Hot wheels and dirty tricks 

There are a lot of careers out there – sports marketing, cryptozoology, talk show host – that just were never thrown out to us in high school on career day.

One of them was Roller Derby queen. If it had been, I might have thrown away my cigarettes and my copy of Kafka’s Greatest Hits and spent hours flinging my nasty, pimply-faced colleagues into the rails at the local rink. It just never occurred to me as a career choice.

"Dr. Phillips High is right across the street, you could recruit right out of there," I tell Jerry Selzer, hoping to get those seething pits of teenage aggression the job opportunity that passed me up.

Selzer is with me at a taping of "Roller Jam," the newest incarnation of Roller Derby, which his grandfather founded. He says that the average age of the skaters is 25 and under, and that they have that "wonderful audience, males 12-38."

Still when he was approached by TNN about bringing the sport back, Selzer said, "What for?"

"I didn’t think the timing was right," he explains.

But the time will always be right to watch women on wheels grab somebody by the hair and whale on one another. "Roller Jam" caught on in a big way, and now airs several times a week on TNN.

"We never had lights and music like this," he says of the "Roller Jam" atmosphere which is part hockey game, part WCW, part track meet. "This is very ultimate sports, it’s very Gen X."

As for the players, he says. "They skate so much faster. They’re much better athletes" than the skaters in the ’70s, when after the games they "used to sit and have a beer and a cigarette."

Another difference, besides the fact that the skaters wear in-line skates now instead of the old-fashioned ones, is that back then, according to Selzer, "We tried to take people who had some charisma and bring it out." Now, he says the skaters have it naturally. You get the idea that having been raised on TV, they just know how to be stars. And they are.

On the California Quakes, three beauties with 14-karat blonde hair and the kind of bodies airbrush artists spend hours creating, skate as team within a team and the crowd goes wild.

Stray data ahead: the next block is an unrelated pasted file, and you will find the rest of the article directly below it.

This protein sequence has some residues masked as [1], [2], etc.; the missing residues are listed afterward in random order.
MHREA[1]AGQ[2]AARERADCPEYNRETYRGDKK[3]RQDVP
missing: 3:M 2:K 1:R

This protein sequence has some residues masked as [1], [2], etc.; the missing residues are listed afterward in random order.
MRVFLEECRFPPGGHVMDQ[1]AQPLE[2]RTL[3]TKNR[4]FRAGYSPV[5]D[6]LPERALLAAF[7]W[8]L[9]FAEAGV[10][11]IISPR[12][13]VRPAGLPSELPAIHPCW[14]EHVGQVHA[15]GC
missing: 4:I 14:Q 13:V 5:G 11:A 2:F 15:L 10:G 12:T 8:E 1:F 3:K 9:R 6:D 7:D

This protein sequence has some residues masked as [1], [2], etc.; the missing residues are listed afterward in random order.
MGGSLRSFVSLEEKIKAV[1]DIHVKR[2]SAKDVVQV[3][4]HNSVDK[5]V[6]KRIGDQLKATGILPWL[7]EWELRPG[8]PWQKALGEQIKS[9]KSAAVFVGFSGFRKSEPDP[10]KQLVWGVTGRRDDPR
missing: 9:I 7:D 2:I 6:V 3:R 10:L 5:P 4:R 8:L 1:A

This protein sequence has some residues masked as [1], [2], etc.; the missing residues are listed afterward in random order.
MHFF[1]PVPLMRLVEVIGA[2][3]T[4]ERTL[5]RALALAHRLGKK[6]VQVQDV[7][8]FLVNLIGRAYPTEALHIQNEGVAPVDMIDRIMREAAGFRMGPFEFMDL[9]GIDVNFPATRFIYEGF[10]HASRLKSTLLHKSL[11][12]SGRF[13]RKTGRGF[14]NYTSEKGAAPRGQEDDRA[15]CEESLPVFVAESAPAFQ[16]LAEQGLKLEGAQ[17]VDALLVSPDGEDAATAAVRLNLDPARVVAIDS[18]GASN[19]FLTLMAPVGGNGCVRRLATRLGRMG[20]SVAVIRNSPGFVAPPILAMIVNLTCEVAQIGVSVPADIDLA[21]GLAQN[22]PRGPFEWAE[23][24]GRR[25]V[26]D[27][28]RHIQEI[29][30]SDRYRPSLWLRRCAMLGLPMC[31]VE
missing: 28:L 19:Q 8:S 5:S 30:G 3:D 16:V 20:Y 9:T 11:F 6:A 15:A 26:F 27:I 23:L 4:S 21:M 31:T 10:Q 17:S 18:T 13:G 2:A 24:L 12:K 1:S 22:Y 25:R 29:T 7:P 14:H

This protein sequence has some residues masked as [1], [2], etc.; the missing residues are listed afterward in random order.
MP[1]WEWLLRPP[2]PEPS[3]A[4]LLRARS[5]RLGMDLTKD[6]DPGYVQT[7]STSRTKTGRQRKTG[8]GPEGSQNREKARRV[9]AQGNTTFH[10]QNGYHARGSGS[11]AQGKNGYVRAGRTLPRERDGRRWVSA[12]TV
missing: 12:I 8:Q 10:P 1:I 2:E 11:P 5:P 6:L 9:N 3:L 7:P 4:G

A little old lady sitting nearby with a Medic Alert necklace is screeching about the New York Enforcers, "They’re gonna kick your butt! They don’t take any crapola!"

Skaters sport body piercings, green hair or a Wrestlemania showmanship that keeps fans hotly anticipating the next pass as much as the next fight.

The New York Enforcers, led by bald, tattooed, cut Mark D’Amato (to whom the kids react like Santa Claus), are said to be the best of the dirty tricksters. ("They don’t play by the rules," one skater says, to which Enforcers Chellie Rossell, from Homestead, Fla., says, "We do whatever we have to do to win.")

But it’s California’s Sean Atkinson that wins the showmanship award for being the only one who has come up from a fight exhibiting actual blood, which still stains his teeth when he talks to his fans after the game.

Sean’s mother, Dru, is a former Roller Derby queen herself. She skated six months into her pregnancy with Sean. Wasn’t she afraid of getting slammed into a rail? "Yes," she says, "but we needed both paychecks."

Fighting on wheels while pregnant might not have seemed that difficult for this tough cookie. "I fractured my skull while we were on tour in Hawaii and I was in a coma for three days."

The protection is better now and she says it’s "thrilling" to see her son, a third-generation skater, out there on the boards.

And while the blood appears real, the fighting in "Roller Jam" often seems to be the same fighting/choreography that goes on in wrestling.

After all, if Jannet Abraham, a dark-eyed wall of female on the Enforcers, really wanted to, she could pick up a couple of the other girls and bang them together like clackers.

"So, how real is it?" I ask Selzer. "It’s all real," he says, but being a real guy and not a marketing executive, he follows it up with, "Who’s to say any of this is real?"

Is the king of Roller Derby going all Buddhist on me? Zen Roller Derby? Is he implying that we may not actually be here, watching chicks whip each other into the pack lead or throw each other to the ground, watching three of the biggest guys I’ve ever seen get into a fight that seems to shake the stands?

"That’s right," he says, with a twinkle in his eye.

OK, but I wouldn’t want to tell big, bad Jannet she can’t shake the other girls like maracas if she believes she can. I believe she can, and that’s enough.

And believing it is all that matters, well, that plus speed (the average jammer skates at about 35 mph), tension and P.T. Barnum showmanship.

It all makes "Roller Jam" the ultimate comeback kid of sports. Part of that success may lie in the fact that, despite the smoke and mirrors, it’s a real sport played by athletes who spend more time signing autographs and talking to the fans than negotiating $40 billion salaries and making horribly serious business out of what is, after all, a game.

That and because who are we kidding ... isn’t it always the right time for a good catfight?

"Roller Jam"’s Web site is

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